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The Death of Nellie Piper Rosenberg, 1914



Arctic & Northern Biographies

Highlights of History from The Whitehorse Star



The Weekly Star - Friday, July 10, 1914

The Death of Nellie Piper Rosenberg, 1914

    Mrs. Nellie Piper Rosenberg, wife of John Rosenberg who is a trusted employe in the stores of Taylor, Drury, Pedlar & Co., died at her home Wednesday morning at 3 o'clock after an illness of less than 24 hours, although she had not been well for sometime, her trouble being diabetes.

    Many hearts bled in sympathy with the sorrowing young husband, parents and sisters Wednesday morning when it became known that Mrs. Rosenberg had passed away during the night. She had lived but twenty years and a few months, and twelve of those years had been passed in Whitehorse where she was loved and respected by all, her modest manners and sweet disposition endearing her to all with whom she came in contact.

    Born in West Plains, Missouri, January 2lst, 1894, Nellie accompanied her mother to Dyea, Alaska, in '98, coming to Whitehorse in 1902. Here her home has been ever since with the exception of short intervals spent by her family at Dawson and Carcross.

    In October 1912, when but 18 years of age, she was married to Mr. Rosenberg and has since devoted her life to caring for their home. Only Wednesday of last week she accompanied her husband on the Sunday school picnic excursion and as late as Monday of this week was able to attend to her household duties.

    Tuesday morning she became quite ill and within a few hours was unconscious. Her parents and sisters were summoned from a few miles down the river where they were camping and, although all that loving care and medical skill could suggest was done, she continued to sink until the end came and her pure young soul winged its way back to God from whence it came.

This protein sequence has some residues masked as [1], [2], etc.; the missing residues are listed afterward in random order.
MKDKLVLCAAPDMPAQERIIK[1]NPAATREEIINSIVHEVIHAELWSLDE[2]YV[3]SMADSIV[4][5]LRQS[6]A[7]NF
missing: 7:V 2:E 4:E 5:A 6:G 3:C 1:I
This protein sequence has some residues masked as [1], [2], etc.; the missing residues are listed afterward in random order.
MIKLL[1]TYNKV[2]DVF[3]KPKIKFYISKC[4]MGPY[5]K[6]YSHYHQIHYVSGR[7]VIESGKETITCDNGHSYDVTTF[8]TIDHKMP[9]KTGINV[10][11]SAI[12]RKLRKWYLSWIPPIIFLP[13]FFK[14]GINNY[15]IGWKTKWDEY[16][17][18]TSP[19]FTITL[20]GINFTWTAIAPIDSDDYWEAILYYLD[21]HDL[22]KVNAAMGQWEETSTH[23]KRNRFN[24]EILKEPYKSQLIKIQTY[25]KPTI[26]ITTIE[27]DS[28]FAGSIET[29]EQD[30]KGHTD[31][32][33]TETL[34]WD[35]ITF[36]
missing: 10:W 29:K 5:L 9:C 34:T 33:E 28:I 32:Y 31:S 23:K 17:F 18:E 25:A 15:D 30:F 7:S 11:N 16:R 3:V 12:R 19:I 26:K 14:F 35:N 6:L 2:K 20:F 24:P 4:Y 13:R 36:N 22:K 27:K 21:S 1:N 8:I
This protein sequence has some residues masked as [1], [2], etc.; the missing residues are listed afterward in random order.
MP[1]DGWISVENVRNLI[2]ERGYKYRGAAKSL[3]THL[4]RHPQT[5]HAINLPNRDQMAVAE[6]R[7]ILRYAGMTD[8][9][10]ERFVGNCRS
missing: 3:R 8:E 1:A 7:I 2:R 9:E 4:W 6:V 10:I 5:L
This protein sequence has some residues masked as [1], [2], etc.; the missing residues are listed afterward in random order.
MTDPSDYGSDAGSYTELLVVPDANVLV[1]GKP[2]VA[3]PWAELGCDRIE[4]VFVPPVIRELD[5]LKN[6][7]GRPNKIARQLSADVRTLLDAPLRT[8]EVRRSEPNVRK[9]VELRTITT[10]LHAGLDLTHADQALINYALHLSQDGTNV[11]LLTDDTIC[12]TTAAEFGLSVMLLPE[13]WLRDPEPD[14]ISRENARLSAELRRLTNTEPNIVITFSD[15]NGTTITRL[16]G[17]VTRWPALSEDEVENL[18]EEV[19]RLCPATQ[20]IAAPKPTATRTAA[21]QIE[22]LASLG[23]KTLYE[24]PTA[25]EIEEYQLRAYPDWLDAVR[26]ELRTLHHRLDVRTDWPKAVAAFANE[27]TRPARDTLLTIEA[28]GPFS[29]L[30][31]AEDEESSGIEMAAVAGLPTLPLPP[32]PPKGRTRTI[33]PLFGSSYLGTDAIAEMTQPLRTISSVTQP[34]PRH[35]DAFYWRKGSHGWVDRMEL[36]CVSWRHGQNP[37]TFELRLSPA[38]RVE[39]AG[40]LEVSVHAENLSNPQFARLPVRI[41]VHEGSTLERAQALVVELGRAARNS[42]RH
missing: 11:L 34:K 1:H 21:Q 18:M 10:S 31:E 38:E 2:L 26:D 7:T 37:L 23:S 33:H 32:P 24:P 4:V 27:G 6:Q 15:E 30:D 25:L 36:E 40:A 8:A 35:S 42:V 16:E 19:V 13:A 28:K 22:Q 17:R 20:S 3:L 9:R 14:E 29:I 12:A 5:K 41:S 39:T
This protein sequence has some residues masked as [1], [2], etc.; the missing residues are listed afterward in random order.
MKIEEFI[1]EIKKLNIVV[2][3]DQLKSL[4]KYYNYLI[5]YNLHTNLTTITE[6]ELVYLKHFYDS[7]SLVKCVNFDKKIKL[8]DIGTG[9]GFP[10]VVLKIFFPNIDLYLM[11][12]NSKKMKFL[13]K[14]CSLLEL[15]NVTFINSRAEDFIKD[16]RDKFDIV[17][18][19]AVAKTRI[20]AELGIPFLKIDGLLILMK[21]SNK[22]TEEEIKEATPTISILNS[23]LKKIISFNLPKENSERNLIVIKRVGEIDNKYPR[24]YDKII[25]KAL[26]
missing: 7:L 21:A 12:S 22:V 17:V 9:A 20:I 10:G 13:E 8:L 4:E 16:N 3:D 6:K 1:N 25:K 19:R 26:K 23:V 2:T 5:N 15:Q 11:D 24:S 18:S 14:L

The funeral was held from the Church of England Thursday afternoon at 2 o'clock and was one of the most largely attended in the history of the town, all the business of the town being suspended from 2 until 8:30 o'clock. The local lodge of Loyal Order of Moose of which Mr. Rosenberg is a member, turned out, going first from the lodge to the home and escorting the body to the church and from thence to the cemetery. Rev. W. G. Blackwell conducted the services, music being supplied by a special choir.

    The pallbearers were all young men, friends of the bereaved husband, Howard Shadwell, Will Blackwell, Norman Ryder, Will Watson, Archie Smith and Cam Smith. The floral tribute was probably the largest ever seen here, principally wild flowers, the product of the hills and valleys of Yukon of which the deceased seemed a part. Interment was in the local cemetery.

    Mrs. Rosenberg leaves her husband, parents, Mr. and Mrs. Fred Langholtz, and two sisters, Misses Mamie and Bernadine Piper, and aunt, Mrs. F. E. Harbottle, immediate relatives in Whitehorse, and the entire town as friends to mourn her untimely death. To her husband, parents, sisters and relatives the sympathy of a sorrowing community is extended.